HAMILTON, Ohio -- After conducting a storm survey in Hamilton Thursday morning, the National Weather Service said the damage in Wednesday’s storms was caused by straight-line winds rather than a tornado.
Winds in the microburst reached an estimated 85 miles per hour, according to the NWS. Residents of a Hamilton neighborhood took shelter underground Wednesday evening as strong winds decimated their homes and cars — all in the space of about 30 seconds.
“I had cold chills,” said Connie Parker, who lives on Hooven Avenue in Hamilton. “I didn’t know what to think.”
Residents of the area reported a funnel cloud, and Weather Service monitors noticed a brief period of rotation on radar. Wilmington NWS employees conducted a storm site survey Thursday morning.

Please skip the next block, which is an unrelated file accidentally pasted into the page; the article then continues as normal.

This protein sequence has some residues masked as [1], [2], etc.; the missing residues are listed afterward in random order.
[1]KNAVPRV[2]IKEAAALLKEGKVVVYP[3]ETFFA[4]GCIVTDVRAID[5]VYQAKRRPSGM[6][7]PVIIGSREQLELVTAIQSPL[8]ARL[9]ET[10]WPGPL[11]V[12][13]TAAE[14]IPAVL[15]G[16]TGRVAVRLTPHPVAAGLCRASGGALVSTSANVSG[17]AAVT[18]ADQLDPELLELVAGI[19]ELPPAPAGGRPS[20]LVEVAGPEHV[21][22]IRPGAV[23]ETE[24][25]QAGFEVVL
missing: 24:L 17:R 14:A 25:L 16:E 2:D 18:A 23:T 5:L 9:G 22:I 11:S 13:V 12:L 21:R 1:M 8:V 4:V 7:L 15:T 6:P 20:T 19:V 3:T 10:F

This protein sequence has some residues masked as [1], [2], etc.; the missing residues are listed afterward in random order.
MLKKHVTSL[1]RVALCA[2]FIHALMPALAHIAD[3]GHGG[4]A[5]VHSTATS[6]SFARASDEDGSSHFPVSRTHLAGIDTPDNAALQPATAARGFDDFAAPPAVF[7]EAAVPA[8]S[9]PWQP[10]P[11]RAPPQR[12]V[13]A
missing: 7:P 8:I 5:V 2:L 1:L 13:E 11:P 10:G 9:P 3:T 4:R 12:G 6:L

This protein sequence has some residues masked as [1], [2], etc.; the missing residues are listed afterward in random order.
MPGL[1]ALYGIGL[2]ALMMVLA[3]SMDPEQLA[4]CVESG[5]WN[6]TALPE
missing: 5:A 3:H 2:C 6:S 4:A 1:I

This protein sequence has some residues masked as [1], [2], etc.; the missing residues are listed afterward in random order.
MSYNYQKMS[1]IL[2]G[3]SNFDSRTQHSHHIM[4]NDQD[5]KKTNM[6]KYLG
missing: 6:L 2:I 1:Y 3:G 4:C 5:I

While Parker and her neighbors hid underground from the storm winds that buffeted their street, they heard a series of loud cracking and snapping sounds.
GALLERY: Storms & sunsets dominate skyline
All around the neighborhood, trees uprooted by the wind were keeling over on top of decks and cars. One nearly hit Michael Force.
“As soon as I opened the front door, the tree fell and hit the corner of the house,” he said. “Honestly, it just happened so fact.”
No one was injured in the event, but the property left damaged by just a few seconds of howling wind will take time to repair.
And Ron Parker will remember it.
“I was in the back bedroom laying down, and usually I can’t hear it rain or anything, but I heard rain start and then the house started to move,” he said. “It felt kind of like a suction inside the house.”